How Seeing a Psychologist Helped My IBS
Last updated: December 2020
There have been moments when having IBS has caused me despair. So much so that I’ve been frightened of what might happen next. In fact, so frightened that it shocked me into making an appointment with my doctor so that I could be referred to a psychologist to get me back on track.
IBS may be a physical condition, but it affects you mentally too
For me, the trigger was thinking that I’d be feeling like this for the rest of my life. And, if my life was going to be like this, did I really want to live another 40 or 50 years feeling that way?
The answer to that question was “no.” I didn’t want to keep living and feeling like that every day.
And this wasn’t just a random thought for me either. It was something I was thinking about multiple times a day. I couldn’t block it out. But it was when I started thinking about it multiple times in an hour that I said enough was enough.
It was clear I couldn’t keep living like that. But I knew I wanted to keep living. I wasn’t ready to give up. There had to be a way out. Something had to change.
So I went to the doctor, cried throughout the first half of the consultation while explaining what was going on, and then asked what they thought I should do.
Since I was already on the low FODMAP diet, which was making massive headway on getting my symptoms under control, I was already doing the big things needed to help my IBS. But because I’d been suffering for so long, combined with a massive flare up I’d started experiencing almost a year earlier, my mental defenses had become so low that I couldn’t pull myself out of it even though my IBS was improving.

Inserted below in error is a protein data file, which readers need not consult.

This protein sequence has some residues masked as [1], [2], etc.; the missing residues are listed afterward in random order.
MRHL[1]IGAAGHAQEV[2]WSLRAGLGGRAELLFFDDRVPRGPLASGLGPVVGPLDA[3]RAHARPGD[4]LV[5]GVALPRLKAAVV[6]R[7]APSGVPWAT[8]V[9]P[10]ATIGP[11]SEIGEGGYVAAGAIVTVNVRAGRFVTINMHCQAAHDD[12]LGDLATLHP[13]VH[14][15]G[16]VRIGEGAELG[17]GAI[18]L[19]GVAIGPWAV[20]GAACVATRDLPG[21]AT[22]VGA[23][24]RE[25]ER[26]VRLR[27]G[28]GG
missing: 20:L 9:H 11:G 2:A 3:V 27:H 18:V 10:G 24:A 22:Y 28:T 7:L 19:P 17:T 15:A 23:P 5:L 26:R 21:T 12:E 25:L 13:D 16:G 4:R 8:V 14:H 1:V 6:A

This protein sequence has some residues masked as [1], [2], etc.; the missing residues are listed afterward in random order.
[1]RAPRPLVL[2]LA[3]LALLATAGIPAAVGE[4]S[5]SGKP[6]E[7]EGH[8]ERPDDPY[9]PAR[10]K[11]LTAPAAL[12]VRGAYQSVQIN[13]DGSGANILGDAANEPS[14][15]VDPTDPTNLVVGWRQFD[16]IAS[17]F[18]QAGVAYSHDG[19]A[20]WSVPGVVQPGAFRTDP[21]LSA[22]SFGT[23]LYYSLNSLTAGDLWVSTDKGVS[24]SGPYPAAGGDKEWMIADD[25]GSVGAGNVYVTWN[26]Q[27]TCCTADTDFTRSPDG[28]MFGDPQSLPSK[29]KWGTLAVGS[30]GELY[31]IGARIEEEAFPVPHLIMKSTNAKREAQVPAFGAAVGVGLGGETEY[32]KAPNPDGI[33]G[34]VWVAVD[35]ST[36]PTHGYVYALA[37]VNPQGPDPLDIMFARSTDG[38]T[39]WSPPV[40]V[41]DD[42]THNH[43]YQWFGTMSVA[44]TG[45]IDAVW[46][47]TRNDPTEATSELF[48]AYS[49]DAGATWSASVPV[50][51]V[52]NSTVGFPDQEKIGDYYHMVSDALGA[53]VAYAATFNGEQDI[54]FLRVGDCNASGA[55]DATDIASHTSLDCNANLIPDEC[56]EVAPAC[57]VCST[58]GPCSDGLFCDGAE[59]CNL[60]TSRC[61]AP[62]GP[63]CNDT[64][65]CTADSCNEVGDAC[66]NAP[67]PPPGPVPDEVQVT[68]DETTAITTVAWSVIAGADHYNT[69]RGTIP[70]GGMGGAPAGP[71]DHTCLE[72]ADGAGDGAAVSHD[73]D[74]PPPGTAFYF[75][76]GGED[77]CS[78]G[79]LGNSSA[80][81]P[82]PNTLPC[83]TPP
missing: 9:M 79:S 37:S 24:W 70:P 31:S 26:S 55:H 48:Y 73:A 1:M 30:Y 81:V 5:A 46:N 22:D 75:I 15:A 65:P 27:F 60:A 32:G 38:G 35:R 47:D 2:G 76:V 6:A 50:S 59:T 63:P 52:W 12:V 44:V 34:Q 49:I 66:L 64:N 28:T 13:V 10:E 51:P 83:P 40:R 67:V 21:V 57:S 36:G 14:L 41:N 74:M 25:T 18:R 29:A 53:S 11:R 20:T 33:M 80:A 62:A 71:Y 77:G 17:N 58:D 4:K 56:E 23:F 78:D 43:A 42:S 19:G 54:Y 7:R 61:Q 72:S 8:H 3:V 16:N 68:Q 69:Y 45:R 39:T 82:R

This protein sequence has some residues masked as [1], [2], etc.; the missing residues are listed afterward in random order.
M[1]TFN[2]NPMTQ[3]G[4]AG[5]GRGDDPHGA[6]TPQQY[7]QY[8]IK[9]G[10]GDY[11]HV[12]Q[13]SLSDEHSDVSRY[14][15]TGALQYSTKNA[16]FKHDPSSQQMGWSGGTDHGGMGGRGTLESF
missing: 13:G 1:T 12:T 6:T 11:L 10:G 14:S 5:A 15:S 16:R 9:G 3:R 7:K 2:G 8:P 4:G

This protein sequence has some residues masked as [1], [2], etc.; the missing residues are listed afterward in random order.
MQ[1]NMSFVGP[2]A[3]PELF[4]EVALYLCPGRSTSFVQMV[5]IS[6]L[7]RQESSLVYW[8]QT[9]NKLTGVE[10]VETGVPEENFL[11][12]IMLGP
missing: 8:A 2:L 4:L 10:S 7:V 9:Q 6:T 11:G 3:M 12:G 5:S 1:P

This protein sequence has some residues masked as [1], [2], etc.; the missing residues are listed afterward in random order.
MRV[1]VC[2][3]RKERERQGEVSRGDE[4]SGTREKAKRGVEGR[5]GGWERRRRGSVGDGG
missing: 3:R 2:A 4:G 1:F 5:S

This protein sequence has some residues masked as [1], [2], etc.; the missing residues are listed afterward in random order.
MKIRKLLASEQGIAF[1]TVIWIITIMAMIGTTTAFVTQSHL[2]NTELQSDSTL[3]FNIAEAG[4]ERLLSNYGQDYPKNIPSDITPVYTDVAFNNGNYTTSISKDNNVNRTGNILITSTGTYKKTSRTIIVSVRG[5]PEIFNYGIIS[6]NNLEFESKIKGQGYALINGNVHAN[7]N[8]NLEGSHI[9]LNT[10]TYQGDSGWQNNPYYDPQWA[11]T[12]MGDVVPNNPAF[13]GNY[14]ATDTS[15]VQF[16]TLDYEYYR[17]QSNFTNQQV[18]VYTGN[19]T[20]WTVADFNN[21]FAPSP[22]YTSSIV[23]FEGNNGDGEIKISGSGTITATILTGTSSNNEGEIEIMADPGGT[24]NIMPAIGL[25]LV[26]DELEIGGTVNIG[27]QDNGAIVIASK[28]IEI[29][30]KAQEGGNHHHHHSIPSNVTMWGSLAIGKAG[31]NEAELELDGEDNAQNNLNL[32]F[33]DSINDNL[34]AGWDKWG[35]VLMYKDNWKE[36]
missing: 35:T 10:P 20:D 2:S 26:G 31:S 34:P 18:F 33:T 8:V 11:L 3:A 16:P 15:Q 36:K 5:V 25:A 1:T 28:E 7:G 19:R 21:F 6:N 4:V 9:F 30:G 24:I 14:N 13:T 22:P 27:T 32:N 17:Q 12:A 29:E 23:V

Mental challenges need mental help
My doctor, as lovely and supportive as she was, wasn’t equipped to help me in the way that I needed, so she referred me to a psychologist instead. I was given a list of some therapists that might be suitable and was told to look them up and see which one I thought would be the best fit for me.
In the end I chose one that worked very close to where I lived – I didn’t need a long drive to stop me from going – and who also specialized in anxiety, depression and chronic medical conditions. It’s the last point that was the deciding factor for me, because I knew my depression wasn’t caused by grief and my anxiety wasn’t caused by lack of confidence. Everything appeared to stem from the IBS and the steps I took to keep it under control and hide it from the world.
And then I got the help that I needed
It took about 4 weeks to get into this psychologist, which was a long time considering where I was at mentally. But there was something about knowing that I was already on the path to getting help that aided me during that wait and kept me going.
At first, we had weekly sessions, then fortnightly, then monthly, until I didn’t need them anymore and my IBS and my mental health were both stable. Removing the mental health challenges did help to remove the IBS trigger of stress and anxiety, but it also made me more capable of performing the other daily tasks I needed to avoid my triggers.
So please don’t ignore your mental state
If you’re struggling mentally, regardless of where your IBS is at physically, please do seek help. IBS is hard enough to deal with without having to deal with mental health challenges too.
Do you have trouble trying to balance your diet with multiple illnesses?
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